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October 14, 2013
Opening hazmat packages

The Pipeline and Hazardous Materials Safety Administration (PHMSA) has issued several amendments to hazardous materials regulations (HMRs) affecting the procedures a PHMSA inspector must follow when removing a package containing hazardous materials (hazmats) from transportation, opening and closing the package, returning the package to transportation, and notifying the responsible party of these actions. 

The amendments are primarily concerned with the application of these procedures to packages containing perishable hazmats such as radiopharmaceuticals and other medical products that may require timely delivery due to life-threatening situations.

Directions from Congress

The amendments respond to provisions in major transportation legislation signed by the president in 2012 (Moving Ahead for Progress in the 21st Century Act, MAP-21).  In the act, Congress directed the Department of Transportation (DOT) to develop regulations to ensure the safe and expeditious resumption of transportation of perishable hazmats that require timely delivery.  Congress also directed that rulemaking address related matters such as taking noncompliant packages that present an imminent hazard out of service until the condition is corrected; moving a noncompliant package that does not present an imminent hazard to its final destination; appropriate training and equipment for inspectors; and proper closure of packaging in accordance with the HMRs.

2011 rule

The PHMSA points out that existing regulations, policies, and operating procedures “thoroughly address the hazmat transportation matters identified by Congress.”  Mainly, a March 2011 final rule spells out when and how DOT agents will open a package.  Also, if an agent opens a package, there are procedural rules included in a DOT internal manual applicable across all modes of transportation for closing the package and ensuring its safe resumption of transportation, if applicable. 

The PHMSA emphasizes that its agents will not close and bring into compliance noncompliant packages that have been opened for inspection.  However, the 2011 rule also specifies that the inspector must immediately inform the carrier of a possible delay in arrival of the package and, if the carrier is not the offeror of the package, the inspector will take “reasonable measures” to notify the offeror of the delay.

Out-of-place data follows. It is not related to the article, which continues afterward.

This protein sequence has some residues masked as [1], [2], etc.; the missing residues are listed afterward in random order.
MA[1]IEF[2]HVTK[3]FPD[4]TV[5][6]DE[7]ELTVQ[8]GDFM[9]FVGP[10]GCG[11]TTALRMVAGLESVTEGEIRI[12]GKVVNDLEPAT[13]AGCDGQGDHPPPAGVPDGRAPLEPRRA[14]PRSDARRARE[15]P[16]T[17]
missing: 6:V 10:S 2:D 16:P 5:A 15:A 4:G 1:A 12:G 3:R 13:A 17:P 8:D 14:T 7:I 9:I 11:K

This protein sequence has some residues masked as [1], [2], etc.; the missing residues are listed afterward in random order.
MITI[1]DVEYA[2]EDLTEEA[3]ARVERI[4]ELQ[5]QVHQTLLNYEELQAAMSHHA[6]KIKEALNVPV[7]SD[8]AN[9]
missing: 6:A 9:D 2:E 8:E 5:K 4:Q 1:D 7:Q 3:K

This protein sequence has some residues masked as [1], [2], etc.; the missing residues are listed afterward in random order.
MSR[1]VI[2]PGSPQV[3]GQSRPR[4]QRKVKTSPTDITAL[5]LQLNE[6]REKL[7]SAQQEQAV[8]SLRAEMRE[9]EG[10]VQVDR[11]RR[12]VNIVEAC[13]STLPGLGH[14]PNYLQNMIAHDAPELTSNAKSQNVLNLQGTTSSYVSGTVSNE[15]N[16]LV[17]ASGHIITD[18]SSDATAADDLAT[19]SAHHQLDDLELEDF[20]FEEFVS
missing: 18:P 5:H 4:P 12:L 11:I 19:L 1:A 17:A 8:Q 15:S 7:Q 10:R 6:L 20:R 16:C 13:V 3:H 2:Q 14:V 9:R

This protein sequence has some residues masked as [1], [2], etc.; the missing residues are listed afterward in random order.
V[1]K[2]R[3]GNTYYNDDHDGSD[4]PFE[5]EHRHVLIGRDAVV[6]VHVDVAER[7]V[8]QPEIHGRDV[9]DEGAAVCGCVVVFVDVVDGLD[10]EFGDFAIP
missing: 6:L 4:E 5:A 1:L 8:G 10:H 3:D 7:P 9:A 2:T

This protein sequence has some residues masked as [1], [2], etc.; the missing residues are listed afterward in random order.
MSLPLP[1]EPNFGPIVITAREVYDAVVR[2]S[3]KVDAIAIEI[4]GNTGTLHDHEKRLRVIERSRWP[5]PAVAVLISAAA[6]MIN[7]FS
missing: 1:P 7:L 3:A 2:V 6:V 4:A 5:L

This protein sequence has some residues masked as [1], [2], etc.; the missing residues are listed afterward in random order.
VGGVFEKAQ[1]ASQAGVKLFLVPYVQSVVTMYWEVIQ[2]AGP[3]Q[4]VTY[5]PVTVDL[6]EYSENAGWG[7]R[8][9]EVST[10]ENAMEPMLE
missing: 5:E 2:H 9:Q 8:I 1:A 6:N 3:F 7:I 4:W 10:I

Appropriate alternatives

The current amendments, which become effective November 1, 2013, include the following:

  • A clarification that an agent will stop or open a package containing a perishable hazardous material only after the agent has utilized “appropriate alternatives.”
  • A requirement that the inspector or investigator will take immediate and reasonable action to notify the offeror and the person in possession of the package of enforcement actions, including the opening of packages; removing a package and related packages in a shipment from transportation; directing a package to be transported to a facility for examination and analysis; and authorizing properly qualified personnel to assist in these activities.  The notice will include the reason for the action being taken, the results of any preliminary investigation including apparent violations of the HMRs, and any further action that may be warranted.
  • A provision specifying that agents must use the appropriate safety, handling, and other equipment authorized by their operating administration’s equipment requirements for hazmat inspectors and investigators.

PHMSA’s final amendments concerning the opening of packages containing certain perishable hazmats were published in the October 2, 2013, FR.

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